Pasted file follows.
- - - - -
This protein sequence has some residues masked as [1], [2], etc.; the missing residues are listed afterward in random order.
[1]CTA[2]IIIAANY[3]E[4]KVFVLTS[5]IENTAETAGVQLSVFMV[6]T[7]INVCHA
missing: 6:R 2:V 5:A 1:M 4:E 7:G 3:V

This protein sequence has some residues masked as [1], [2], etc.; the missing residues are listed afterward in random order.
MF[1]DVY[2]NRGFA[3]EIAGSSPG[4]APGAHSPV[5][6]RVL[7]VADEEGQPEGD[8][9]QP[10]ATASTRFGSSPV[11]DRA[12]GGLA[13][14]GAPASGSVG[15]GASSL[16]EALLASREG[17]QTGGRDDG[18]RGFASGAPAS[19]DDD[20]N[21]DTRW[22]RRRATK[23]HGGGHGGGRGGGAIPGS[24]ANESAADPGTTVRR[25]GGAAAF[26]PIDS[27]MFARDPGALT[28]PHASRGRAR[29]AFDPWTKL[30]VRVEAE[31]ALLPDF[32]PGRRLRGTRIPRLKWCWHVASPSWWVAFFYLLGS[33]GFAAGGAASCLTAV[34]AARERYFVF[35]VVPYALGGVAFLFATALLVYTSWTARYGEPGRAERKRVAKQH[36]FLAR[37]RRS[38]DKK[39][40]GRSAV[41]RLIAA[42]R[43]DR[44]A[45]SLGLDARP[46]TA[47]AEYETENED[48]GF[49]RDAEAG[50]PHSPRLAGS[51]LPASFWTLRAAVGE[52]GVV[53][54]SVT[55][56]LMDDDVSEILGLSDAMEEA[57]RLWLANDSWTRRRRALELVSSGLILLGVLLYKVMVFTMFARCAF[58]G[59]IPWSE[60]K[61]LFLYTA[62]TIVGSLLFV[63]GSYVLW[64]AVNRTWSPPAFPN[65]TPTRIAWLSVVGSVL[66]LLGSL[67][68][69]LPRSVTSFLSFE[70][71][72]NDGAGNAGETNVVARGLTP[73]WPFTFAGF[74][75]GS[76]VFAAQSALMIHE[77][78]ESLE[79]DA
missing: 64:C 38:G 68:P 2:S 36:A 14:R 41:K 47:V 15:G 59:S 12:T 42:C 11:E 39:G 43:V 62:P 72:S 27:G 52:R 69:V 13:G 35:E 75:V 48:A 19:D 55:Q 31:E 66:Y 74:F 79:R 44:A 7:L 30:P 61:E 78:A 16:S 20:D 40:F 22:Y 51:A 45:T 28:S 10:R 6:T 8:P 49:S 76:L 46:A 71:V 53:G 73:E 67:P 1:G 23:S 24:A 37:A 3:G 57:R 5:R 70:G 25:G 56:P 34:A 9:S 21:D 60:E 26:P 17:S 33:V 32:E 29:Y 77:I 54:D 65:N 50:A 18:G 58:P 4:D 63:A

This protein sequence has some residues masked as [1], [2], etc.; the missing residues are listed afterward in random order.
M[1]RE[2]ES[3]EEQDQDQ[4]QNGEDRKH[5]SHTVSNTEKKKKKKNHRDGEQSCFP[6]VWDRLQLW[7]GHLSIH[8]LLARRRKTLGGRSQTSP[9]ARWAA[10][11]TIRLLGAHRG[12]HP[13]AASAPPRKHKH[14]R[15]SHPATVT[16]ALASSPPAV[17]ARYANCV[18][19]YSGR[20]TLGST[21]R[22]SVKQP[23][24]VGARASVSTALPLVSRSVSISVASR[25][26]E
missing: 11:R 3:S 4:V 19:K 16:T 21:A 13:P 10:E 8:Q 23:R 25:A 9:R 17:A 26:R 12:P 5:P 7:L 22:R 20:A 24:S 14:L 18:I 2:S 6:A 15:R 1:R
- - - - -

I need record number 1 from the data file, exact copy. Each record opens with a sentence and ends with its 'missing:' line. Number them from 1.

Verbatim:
This protein sequence has some residues masked as [1], [2], etc.; the missing residues are listed afterward in random order.
[1]CTA[2]IIIAANY[3]E[4]KVFVLTS[5]IENTAETAGVQLSVFMV[6]T[7]INVCHA
missing: 6:R 2:V 5:A 1:M 4:E 7:G 3:V